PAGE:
Bottomless Lake


they all said it was “bottomless,”

that lake past all the farms,

a couple hours’ drive;

they said boats went down

and never left a trace, vanished

as if swallowed whole by time,

no simple sand and rock there to receive them,

no sound, no scrape, no muffled thump

like everything that falls

(and everything does fall);

they all believed it like Yeti in the snow,

saucers in the desert,

things that kept the world exotic

while life took every mystery away,

a box filled and emptied every day,

a depth they knew so well

where water came and went

between the pull of moon and sun,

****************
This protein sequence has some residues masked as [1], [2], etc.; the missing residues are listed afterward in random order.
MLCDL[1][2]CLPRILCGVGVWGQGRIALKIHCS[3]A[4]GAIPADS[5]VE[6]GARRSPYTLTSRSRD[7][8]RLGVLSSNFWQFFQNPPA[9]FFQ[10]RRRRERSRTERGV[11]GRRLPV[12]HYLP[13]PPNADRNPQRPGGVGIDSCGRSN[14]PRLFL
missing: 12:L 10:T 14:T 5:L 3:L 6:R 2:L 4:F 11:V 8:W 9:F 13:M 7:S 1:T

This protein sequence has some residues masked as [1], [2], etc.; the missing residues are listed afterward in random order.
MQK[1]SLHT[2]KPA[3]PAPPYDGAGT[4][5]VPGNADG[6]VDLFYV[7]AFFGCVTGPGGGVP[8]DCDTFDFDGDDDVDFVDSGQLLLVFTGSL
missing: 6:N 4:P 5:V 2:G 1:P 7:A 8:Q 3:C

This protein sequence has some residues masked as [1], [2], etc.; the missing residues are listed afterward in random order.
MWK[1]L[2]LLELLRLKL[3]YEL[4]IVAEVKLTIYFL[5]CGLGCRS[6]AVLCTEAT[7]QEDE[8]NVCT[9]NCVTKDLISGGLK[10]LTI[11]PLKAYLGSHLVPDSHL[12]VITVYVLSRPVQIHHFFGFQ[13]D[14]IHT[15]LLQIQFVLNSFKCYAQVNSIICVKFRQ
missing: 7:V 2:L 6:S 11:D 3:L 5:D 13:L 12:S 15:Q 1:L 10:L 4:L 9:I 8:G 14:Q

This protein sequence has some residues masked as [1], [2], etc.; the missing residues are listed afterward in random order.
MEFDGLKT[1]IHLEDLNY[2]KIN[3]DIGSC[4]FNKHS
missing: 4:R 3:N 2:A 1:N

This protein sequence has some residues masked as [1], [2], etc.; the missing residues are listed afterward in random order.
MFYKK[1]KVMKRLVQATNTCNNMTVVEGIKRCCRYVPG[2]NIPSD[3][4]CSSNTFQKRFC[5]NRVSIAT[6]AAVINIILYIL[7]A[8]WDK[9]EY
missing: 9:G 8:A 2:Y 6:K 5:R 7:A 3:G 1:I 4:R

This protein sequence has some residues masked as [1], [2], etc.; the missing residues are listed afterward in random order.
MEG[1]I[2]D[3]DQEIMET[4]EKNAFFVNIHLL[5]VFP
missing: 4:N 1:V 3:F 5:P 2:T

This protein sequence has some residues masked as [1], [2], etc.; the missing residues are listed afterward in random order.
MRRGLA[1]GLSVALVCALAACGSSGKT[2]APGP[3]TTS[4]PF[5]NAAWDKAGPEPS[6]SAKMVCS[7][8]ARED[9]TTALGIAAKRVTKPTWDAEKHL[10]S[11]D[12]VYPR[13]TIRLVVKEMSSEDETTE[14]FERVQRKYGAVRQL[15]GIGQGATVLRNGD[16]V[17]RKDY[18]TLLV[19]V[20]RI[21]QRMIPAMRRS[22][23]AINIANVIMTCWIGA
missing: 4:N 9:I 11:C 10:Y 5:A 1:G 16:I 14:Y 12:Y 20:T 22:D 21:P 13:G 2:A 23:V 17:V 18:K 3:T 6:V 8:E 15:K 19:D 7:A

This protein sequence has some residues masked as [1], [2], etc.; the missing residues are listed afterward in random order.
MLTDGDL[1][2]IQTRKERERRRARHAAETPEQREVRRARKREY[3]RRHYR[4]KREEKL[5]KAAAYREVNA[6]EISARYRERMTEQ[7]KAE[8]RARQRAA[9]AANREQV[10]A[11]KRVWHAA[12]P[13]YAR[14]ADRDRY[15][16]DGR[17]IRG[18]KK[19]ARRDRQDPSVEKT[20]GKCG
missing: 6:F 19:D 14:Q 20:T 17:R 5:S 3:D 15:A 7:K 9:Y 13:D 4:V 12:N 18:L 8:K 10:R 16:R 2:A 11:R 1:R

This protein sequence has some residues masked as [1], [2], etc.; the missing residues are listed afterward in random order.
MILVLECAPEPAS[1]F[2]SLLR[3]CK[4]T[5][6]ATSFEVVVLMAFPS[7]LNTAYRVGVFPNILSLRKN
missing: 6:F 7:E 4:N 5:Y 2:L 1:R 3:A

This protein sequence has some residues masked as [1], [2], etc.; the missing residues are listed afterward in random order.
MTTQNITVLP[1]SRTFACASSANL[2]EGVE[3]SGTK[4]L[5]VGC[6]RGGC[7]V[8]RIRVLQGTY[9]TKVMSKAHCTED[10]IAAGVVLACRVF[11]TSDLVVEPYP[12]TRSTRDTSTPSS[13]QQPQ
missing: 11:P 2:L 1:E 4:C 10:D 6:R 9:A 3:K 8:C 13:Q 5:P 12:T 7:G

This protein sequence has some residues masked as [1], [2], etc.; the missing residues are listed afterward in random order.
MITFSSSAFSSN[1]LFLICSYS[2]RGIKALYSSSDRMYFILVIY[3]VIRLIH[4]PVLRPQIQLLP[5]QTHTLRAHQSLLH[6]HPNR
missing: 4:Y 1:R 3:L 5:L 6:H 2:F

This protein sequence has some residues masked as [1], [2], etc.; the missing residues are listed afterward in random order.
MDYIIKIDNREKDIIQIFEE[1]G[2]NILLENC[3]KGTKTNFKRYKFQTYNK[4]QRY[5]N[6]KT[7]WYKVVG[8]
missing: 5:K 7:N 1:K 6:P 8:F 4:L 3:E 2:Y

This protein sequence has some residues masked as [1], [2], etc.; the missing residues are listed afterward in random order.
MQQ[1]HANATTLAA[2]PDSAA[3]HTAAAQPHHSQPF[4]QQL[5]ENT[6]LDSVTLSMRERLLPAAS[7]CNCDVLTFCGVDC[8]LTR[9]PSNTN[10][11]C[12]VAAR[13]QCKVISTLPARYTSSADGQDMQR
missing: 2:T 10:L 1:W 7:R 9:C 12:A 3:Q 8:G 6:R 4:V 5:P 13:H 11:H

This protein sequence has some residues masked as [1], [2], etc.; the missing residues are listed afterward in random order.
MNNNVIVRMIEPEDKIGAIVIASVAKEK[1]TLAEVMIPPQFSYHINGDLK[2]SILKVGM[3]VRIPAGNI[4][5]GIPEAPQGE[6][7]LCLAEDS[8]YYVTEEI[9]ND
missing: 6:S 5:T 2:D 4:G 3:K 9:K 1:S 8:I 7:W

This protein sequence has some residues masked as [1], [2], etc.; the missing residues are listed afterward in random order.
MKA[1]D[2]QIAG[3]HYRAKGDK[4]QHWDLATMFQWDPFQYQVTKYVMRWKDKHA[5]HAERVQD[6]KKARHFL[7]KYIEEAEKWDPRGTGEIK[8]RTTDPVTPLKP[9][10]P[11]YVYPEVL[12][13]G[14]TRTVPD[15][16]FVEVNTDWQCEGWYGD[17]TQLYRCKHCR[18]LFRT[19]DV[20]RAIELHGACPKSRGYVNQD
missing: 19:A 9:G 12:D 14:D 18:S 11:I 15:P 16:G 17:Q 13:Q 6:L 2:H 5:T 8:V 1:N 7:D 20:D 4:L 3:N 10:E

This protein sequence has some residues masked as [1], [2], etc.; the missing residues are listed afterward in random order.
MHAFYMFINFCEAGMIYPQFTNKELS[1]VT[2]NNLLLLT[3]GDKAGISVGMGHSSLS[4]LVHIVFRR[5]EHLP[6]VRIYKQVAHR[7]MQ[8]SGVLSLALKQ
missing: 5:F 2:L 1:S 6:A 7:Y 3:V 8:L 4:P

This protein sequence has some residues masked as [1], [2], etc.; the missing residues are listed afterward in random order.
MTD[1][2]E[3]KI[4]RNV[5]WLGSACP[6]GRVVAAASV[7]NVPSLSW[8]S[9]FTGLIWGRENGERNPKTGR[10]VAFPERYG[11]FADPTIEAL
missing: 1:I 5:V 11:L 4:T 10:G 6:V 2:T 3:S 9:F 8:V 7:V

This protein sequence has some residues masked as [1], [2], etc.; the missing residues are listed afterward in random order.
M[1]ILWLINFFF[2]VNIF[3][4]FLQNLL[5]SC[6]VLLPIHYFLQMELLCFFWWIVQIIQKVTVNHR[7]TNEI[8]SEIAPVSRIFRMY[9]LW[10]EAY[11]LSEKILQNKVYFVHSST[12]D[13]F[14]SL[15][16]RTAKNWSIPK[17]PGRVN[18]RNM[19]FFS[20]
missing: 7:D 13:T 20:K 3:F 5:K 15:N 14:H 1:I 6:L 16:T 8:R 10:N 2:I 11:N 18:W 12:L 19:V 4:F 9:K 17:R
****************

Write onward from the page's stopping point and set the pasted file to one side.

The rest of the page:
subtracting to some finite sum,

and they’d fall themselves

into the true abyss

for which there is no wonder

but the unexamined buoyancy of faith




what we will and will not understand,

the language of the world

waits in space between the leaves,

rattles in the chatter of the wind,

whispers hope at nightfall,

despair within the questions of its bending trees

in seasons that it does not know,

days in the dyslexia of me

and we,

twisted from the discourse of the sun


John Kristofco

John P. (Jack) Kristofco’s poetry and short stories have appeared in about two hundred publications, including Burningwood. He has published three collections of poetry and has been nominated for the Pushcart Prize five times.


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